Taiwan, China set up historic air link

The Guardian

Beijing, January 29:

A mainland Chinese airliner touched down in Taiwan for the first time on Tuesday since the two sides were split by civil war more than 50 years ago.

The historic non-stop flight is one of 48 being laid on for the Chinese new year. It is a rare positive development in cross-straits relations more usually characterised by bellicose rhetoric, missile deployments and political brinkmanship.

Since 1948 mutual animosity and suspicion have made it impossible for the two sides to arrange direct flights. Beijing refused to recognise any of the authorities from what it considers a renegade province. The Taiwanese military also opposed the opening of commercial routes, fearing they would be used as a cover for bombers and planes carrying paratroops But under a one-off agreement signed by the two governments this month, six Taiwanese and six mainland carriers will operate charter flights throughout the spring festival from Beijing, Shanghai and Guangzhou to Taipei and Kaohsiung.

The carriers have gone to great expense to impress their first customers with gimmicks such as new uniforms, crystal tableware and gilded commemorative statues of the Great Wall, in the hope that this will one day lead to the opening of regular routes.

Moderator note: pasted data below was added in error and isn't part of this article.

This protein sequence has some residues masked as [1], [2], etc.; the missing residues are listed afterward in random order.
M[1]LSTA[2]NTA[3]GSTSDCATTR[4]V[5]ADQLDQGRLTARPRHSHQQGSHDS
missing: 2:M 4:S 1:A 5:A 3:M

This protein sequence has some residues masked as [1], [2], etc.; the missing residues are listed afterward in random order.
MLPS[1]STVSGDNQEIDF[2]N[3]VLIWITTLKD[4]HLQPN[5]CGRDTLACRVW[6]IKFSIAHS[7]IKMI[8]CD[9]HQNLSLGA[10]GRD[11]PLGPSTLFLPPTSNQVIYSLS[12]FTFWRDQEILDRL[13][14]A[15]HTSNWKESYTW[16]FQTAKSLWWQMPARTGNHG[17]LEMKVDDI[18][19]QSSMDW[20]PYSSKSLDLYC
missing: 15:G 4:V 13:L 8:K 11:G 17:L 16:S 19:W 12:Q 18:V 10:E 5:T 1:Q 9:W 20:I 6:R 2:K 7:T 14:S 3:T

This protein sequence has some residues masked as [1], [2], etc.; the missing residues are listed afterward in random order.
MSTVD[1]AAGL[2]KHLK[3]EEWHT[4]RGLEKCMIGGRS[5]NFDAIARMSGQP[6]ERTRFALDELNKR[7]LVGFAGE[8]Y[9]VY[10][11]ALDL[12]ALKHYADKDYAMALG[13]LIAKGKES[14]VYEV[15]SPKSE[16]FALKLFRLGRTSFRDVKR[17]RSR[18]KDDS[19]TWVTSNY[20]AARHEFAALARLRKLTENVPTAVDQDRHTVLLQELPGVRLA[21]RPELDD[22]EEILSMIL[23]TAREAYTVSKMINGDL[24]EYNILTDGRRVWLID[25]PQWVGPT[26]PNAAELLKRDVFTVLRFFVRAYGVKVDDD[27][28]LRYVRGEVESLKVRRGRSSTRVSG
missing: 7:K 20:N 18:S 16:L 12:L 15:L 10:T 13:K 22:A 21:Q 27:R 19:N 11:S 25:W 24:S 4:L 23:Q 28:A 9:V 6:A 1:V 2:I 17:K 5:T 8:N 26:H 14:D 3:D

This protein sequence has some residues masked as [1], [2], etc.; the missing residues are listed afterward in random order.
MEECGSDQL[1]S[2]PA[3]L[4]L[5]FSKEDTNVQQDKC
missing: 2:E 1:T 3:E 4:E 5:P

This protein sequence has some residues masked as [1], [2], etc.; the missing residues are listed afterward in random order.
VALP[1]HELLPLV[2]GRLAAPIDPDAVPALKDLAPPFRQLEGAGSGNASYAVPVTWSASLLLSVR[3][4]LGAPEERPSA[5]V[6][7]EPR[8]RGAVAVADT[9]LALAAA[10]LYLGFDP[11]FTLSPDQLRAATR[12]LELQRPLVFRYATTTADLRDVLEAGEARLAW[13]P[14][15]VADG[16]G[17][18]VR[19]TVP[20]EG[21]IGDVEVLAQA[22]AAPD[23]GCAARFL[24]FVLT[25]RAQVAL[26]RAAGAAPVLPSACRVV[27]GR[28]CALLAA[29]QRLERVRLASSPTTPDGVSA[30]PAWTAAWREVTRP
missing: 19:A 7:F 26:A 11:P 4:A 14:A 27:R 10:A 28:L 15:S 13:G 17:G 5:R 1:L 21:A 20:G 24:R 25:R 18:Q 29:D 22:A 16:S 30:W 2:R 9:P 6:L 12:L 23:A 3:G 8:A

The start of the lunar new year on February 9, the most important holiday in the Chinese calendar, is traditionally a time when migrant workers and business people return to their home towns.

For the approximately one million Taiwanese living on the mainland, this usually involves a circuitous and expensive journey via Hong Kong or Macau. By flying non-stop the time it takes to travel from Shanghai to Taipei is halved to two and a half hours and the cost of a ticket is about 20 per cent cheaper than the usual 4,500 yuan. “I am very happy with this arrangement,’’ said Zhang Meiyun, a Shanghai-based magazine employee who will be among the passengers on the holiday flights. “This is an exception. We don’t know if it will happen again. Everything depends on the relationship between the two sides.’’ A limited number of special flights was also laid on for the spring festival two years ago, but the carriers were Taiwanese and they were obliged to stopover briefly in Hong Kong or Macau. Beijing refused to allow any chartered planes to touch down last year, to show its disapproval of the independence-oriented president of Taiwan, Chen Sui-bian, ahead of his election.

For all this, the prospects of a political thaw are low. The governments have not talked to each other for more than five years. Although Beijing has offered negotiations, its tough conditions are thought unlikely to tempt Taipei. Even the non-stop flights are not truly direct. In a diplomatic fudge, they have to pass through the airspace of Hong Kong or Macau.

“This is a typical Chinese way of doing things,’’ said Yang Kaiping, a Taiwanese businessman in Beijing. “They do something, but only with great hesitation. The two sides could not agree to a real direct flight.’’